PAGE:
Schroders’ Chief Investment Officer, Alan Brown comments on Friday’s market volatility…
Two items of news lie behind the continuing market rout: the sharp decline in the Philadelphia Index and the news that other Eurozone countries were likely to seek to negotiate collateral arrangements from Greece to match the deal that Finland has achieved. As such this is a continuation of the same two themes, concern over the prospects for world growth and concerns over the stability of the Eurozone.
As often happens at times of great uncertainty, natural value buyers will often sit on the side lines rather than try to catch the proverbial "falling knife". Thin August markets compound the problem. Meanwhile, more favourable news, such as the July industrial production numbers, are being ignored.
In this kind of environment forced selling from leveraged investors and capital protection strategies can find no buyers leading to exaggerated price declines. While the risks of double dip have clearly risen and there is a danger that the market could create its own reality by hurting confidence, we expect that growth will continue, albeit at an anaemic level.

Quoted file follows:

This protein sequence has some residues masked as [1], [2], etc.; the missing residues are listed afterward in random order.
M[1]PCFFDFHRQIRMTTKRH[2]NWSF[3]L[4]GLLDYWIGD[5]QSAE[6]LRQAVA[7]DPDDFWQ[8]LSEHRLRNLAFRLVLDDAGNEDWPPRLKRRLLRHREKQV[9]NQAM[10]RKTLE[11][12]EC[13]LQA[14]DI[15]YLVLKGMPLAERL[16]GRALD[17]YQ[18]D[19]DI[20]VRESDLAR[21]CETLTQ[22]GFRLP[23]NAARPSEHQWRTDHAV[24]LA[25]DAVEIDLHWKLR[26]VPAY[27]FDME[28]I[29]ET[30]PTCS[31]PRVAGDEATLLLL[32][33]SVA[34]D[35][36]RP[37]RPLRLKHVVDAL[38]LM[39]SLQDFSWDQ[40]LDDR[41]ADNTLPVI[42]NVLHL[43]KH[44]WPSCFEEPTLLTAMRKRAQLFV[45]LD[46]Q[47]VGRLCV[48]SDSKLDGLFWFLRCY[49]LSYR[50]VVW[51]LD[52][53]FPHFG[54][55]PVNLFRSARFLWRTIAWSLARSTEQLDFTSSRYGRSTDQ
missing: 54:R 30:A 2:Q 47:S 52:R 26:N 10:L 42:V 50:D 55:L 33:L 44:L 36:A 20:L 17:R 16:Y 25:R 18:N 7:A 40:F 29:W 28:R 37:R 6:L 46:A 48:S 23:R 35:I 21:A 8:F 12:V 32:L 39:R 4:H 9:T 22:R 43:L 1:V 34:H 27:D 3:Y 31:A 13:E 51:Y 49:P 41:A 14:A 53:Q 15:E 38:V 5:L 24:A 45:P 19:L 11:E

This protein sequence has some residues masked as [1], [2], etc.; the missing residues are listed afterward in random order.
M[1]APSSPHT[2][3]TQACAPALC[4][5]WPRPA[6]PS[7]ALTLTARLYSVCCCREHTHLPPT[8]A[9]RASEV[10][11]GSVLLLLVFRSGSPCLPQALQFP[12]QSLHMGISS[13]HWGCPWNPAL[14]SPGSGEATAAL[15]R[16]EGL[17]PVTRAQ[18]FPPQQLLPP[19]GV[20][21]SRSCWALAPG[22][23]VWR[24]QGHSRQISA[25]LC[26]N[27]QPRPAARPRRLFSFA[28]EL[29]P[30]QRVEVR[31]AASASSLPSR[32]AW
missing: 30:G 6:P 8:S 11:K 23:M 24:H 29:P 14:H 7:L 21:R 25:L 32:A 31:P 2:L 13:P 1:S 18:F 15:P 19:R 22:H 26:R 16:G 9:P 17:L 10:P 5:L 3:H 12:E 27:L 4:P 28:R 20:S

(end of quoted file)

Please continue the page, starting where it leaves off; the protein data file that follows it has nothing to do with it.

The developments in the Eurozone do continue to be disturbing. The political resolve to continue supporting the peripheral countries is clearly under pressure. Moves by a growing number of countries to demand collateral threatens to undermine the entire bail out package.
And so the flight to the "safe havens" of government bonds and gold continues with US 10 year yields challenging the 2% level and Gold shooting up to USD1,880. With both government bond yields and equity markets falling, the relative valuation of equities versus bonds is reaching extremes. Much bad news is already in the price.